The Freedom to Marry for Same-Sex Couples: The Opening Appellate Brief of Plaintiffs Stan Baker Et Al. In Baker Et Al. V. State of Vermont
As the first state to prohibit slavery by constitution, and one of the few states which, from its inception, extended the vote to male citizens who did not own land, the State of Vermont has long been at the forefront of this nation's march toward full equality for all of its citizens. In July 1997, three same-sex couples challenged Vermont to act as a leader yet again, this time in affording full civil rights to the State's gay and lesbian citizens. Stan Baker and Peter Harrigan, Nina Beck and Stacy Jolles, and Holly Puterbaugh and Lois Farnham were denied marriage licenses by their respective town clerks in the summer of 1997. They sued the State of Vermont and the towns, arguing that the marriage statutes allowed them to marry, and that if the law did purport to limit marriage to different sex unions it would be unconstitutional. The trial court dismissed their claims in December 1997, and the couples appealed to the Vermont Supreme Court. The court heard oral arguments on the case on November 18, 1998.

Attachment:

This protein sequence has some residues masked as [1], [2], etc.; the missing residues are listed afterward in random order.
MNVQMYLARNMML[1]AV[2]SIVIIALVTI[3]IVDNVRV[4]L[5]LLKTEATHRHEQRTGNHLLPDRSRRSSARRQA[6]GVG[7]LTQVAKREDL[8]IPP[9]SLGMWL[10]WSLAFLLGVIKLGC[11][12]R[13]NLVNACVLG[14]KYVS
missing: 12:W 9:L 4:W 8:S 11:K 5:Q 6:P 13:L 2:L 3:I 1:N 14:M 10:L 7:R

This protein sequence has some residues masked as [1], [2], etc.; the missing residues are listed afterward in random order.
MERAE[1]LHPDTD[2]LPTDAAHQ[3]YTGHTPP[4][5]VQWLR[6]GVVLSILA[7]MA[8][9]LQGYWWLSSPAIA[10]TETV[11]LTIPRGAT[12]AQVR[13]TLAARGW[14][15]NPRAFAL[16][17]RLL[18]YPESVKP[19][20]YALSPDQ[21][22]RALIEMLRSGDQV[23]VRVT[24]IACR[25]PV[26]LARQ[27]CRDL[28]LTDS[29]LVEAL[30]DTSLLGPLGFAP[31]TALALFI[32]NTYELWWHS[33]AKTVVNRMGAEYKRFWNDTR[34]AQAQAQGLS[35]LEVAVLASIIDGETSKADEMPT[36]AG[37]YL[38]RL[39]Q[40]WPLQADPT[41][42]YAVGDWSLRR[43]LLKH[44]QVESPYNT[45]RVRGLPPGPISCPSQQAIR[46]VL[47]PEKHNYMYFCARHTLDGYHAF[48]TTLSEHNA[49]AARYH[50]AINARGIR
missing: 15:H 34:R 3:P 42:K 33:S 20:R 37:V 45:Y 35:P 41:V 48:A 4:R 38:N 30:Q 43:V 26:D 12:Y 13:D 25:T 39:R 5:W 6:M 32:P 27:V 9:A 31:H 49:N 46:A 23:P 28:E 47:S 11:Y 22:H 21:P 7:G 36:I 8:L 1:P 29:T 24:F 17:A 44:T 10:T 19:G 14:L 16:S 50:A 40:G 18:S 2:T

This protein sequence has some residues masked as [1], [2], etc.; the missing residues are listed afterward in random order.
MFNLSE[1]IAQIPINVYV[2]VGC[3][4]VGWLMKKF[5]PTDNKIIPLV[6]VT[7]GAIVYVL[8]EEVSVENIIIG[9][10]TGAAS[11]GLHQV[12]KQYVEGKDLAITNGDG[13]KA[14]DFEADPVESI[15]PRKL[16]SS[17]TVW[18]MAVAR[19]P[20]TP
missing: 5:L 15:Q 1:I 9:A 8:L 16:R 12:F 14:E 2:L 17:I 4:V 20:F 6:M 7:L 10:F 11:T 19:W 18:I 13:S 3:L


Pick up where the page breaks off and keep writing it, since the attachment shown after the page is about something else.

Mary Bonauto, Susan M. Murray & Beth Robinson,
The Freedom to Marry for Same-Sex Couples: The Opening Appellate Brief of Plaintiffs Stan Baker Et Al. In Baker Et Al. V. State of Vermont,
Mich. J. Gender & L.
Available at: https://repository.law.umich.edu/mjgl/vol6/iss1/1
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